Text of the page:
1. Petitioner is a descendant of the family of the Ruler of the erstwhile State of Dhenkanal which merged in the State of Orissa. He was getting maintenance allowance from the State Government which has been discontinued. He has alleged that the order of discontinuance is unconstitutional and has prayed for a direction for payment of the said monthly allowance as well as for payment of his Kharposh allowance. This application has been heard on the preliminary point of delay and laches.
2. The case of the petitioner is that he happens to be the great grandson of Raja Bhagirathi Mahendra Bahadur, one of the ex-Rulers of the Dhenkanal State and an uncle of the present Raja. He was in receipt of maintenance and khar-posh allowances under the Darbar administration until merger on 1-1-1948. After merger with the State of Orissa, he was also being paid the aforesaid allowances. Since 1949, payment of the said allowances has been stopped. He has now claimed for payment of the aforesaid allowances.
Admittedly, payment of allowances has been discontinued since 1949. The present writ petition has been filed in June, 1975. The learned Advocate-General contends that apart from any other question on merits, the application is liable to be dismissed on the ground of delay. It is contended by Mr. Ghosh, the learned counsel for the petitioner, that the question of delay should not be considered against him, inasmuch as the petitioner is an old man aged about 60 years and the right asked to be enforced being a fundamental right to property, the provisions of the Limitation Act are not attracted and, in equity, he is entitled to get the allowance. He also relies on the fact that the petitioner had made several representations asking for continuing the payment and his last representation of February 1975 (Annexure 3) has not, like its predecessors, brought any response.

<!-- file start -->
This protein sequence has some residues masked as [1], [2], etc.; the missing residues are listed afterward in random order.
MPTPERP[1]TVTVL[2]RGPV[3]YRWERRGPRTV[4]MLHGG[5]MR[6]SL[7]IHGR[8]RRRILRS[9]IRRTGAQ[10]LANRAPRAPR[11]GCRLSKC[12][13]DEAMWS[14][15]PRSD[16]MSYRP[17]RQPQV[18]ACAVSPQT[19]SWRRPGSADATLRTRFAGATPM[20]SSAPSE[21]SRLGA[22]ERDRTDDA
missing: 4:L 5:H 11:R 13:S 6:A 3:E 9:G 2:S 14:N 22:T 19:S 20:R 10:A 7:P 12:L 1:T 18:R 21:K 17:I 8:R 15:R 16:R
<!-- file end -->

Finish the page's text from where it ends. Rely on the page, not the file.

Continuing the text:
3. On the aforesaid circumstances, the petitioner has come forward with his claim about twentysix years after payment was stopped. The claim is a money claim. Undisputedly, the petitioner belongs to the family of Rulers of the erstwhile State of Dhenkanal. It is not his case that he is either illiterate or ignorant. On the other hand, it is admitted by the learned counsel for the petitioner that such a claim as now laid was made previously by a brother of the Ruler and the matter went up to Supreme Court which was finally decided in March, 1964. The said case has also been reported in AIR 1964 SC 1793 (Raj Kumar Narsing Pratap Singh Deo v. The State of Orissa). Therefore, it cannot be said that the petitioner had no knowledge about the legal position.